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Unix Server Migration !

rharivenkatesh used Ask the Experts™
Hello Gurus,

All of you might have done tonnes of unix server and application migration.

Is there a checklist to follow on while doing the same?

Does any one have list of commands checklist as well for server migration?

Fo eg:

To check size of the filesystem
To check the DB volume and corresponding size.
To check file access permissions.

and so on.

I would like to have for AIX and Sun Solaris.

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Distinguished Expert 2017

The check list would usually do with seeing what the current requirements/usage of the current file system and based on that information you spec out what you would need for the newer one.

If you already have the new server, the check list basically to do what you can with what you got.


Hello Arnold,

I already have a checklist but not complete. This tells me what i need to look for and not to miss out. I was asking on that sense. The specifics of the environemnt goes out as extra ones. This is a generic one that we need to take care for any migration transfer.

what do you mean by migration?
from windows to unix?
from old version to new version?



From one unix to another unix server.

Distinguished Expert 2017

You have to make sure that any custom applications you have will work on the new one i.e. kernel changes, library changes etc. may require that you recompile the application on the new server.
Also making sure that what you use can work under the newer system.
Most Valuable Expert 2013
Top Expert 2013
some considerations -
- Users/groups - created? Same numerical IDs (e.g. when NFS is involved)? AIX - lsuser, lsgroup
- System environments - ulimit, max. processes per user? AIX - ulimit, lsattr -El sys0
- Filesystems - permissions?
- AIX (below. 6.1) - In case of a DB server - asynchronous I/O configured? AIX - lsdev -Cl aio0
- Again AIX - Network options (no), Virtual memory options (vmo - min/maxperm%), I/O options (ioo), maybe NFS (nfso) checked?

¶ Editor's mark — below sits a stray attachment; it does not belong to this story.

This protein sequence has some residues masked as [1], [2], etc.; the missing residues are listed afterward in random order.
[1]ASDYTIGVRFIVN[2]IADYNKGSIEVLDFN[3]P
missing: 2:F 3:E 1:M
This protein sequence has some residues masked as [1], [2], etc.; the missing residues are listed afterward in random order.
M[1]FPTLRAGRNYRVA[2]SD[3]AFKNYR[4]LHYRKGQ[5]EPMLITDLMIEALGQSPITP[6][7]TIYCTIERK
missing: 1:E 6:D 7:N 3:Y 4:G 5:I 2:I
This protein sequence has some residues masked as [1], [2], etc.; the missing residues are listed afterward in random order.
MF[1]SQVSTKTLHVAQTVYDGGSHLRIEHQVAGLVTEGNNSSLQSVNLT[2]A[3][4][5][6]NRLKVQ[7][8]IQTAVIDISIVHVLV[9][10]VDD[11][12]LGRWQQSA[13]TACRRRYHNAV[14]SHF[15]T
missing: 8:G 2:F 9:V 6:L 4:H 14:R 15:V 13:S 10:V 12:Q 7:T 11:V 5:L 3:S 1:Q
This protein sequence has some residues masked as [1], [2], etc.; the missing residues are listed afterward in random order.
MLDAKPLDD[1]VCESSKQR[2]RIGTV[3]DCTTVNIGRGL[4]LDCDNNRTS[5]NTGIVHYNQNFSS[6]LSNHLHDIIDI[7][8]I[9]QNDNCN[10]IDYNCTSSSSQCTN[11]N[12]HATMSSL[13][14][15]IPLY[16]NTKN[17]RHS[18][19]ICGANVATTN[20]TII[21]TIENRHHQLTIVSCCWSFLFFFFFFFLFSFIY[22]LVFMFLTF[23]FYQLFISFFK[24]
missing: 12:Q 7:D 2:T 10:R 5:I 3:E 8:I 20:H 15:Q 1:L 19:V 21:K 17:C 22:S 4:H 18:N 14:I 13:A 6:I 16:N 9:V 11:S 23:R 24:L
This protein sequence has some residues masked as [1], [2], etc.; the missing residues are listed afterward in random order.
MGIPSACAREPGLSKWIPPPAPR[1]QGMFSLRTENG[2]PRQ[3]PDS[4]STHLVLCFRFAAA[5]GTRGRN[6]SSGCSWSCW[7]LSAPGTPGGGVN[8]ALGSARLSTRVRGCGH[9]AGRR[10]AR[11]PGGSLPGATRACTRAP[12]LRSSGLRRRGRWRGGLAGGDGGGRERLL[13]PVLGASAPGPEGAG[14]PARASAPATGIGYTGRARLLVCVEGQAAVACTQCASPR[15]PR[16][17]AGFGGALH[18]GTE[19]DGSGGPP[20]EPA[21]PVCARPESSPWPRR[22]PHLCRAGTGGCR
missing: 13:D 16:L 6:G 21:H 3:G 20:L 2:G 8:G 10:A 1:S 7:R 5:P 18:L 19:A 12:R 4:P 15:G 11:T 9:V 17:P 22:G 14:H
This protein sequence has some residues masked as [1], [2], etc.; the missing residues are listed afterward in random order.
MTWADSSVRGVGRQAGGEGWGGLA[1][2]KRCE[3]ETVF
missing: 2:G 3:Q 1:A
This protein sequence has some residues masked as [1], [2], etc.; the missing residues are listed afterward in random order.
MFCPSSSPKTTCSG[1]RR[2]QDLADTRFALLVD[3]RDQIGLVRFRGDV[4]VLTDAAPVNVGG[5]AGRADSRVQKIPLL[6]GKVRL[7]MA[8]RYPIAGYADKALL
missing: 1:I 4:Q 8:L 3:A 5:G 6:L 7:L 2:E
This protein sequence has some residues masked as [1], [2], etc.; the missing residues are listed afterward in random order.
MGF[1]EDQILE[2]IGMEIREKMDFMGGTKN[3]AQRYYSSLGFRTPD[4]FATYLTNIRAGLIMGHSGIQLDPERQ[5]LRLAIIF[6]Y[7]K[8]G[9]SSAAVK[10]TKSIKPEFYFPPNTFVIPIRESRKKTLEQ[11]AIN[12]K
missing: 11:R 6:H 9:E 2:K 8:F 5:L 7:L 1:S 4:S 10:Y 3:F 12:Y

- inittab - all needed autostarts there (kernel extensions loaded, backup scheduler started, maybe monitoring agents started)? AIX - lsitab -a
- inetd subservers enabled/disabled? (telnet, ftp, rwho, rexec, shell etc.)? AIX - lssrc -ls inetd
- TCP/IP daemons - sendmail, xntpd ...?
- syslog configured? AIX - lssrc -ls syslogd
- OS version/patches, Firmware? AIX oslevel, lsmcode
- Network - VLAN, routing, firewall rules? Etherchannels, aliases, DNS entries? DHCP in use, configured? NIS? NFS?
- machine oriented software installed - sshd, maybe sudo, lsof etc.?
- All the usual rest - filesystem size, memory size, number of CPUs, (AIX LPAR- virtual processing units, capped/uncapped, weight)?
All the above, and then you're likely to have missed something else unless you have some bad-ass configuration management, change control, and tons of discipline.

In my experience, even the best planned migrations may encounter issues, however small. Ensure you (the royal you that is) have tested every aspect of the services you hope to run on host X before you go live, in the production environment before flicking the switch. If you have the resources, make sure that you have separate Dev, Test, QA and stress test environments set up (where necessary), and ensure that adequate QA (functional and regression tests). Sometimes, that might just be test you carry out. Sometimes, you'll have justification for including app support, test departments and customers.

So, capture your config, provision your new host (ensuring that the process is consistently repeatable), apply your changes required to prepare your environment, again capturing every single change and test. If you can, do it again following the process you've now documented - use VM technology if necessary. Then, create a roll back plan and test that too.

Come migration time, make sure you have all the necessary help/resources available. if you've done your homework, there should be few nasty surprises and in the absolute worse-case, you can roll back and try again.




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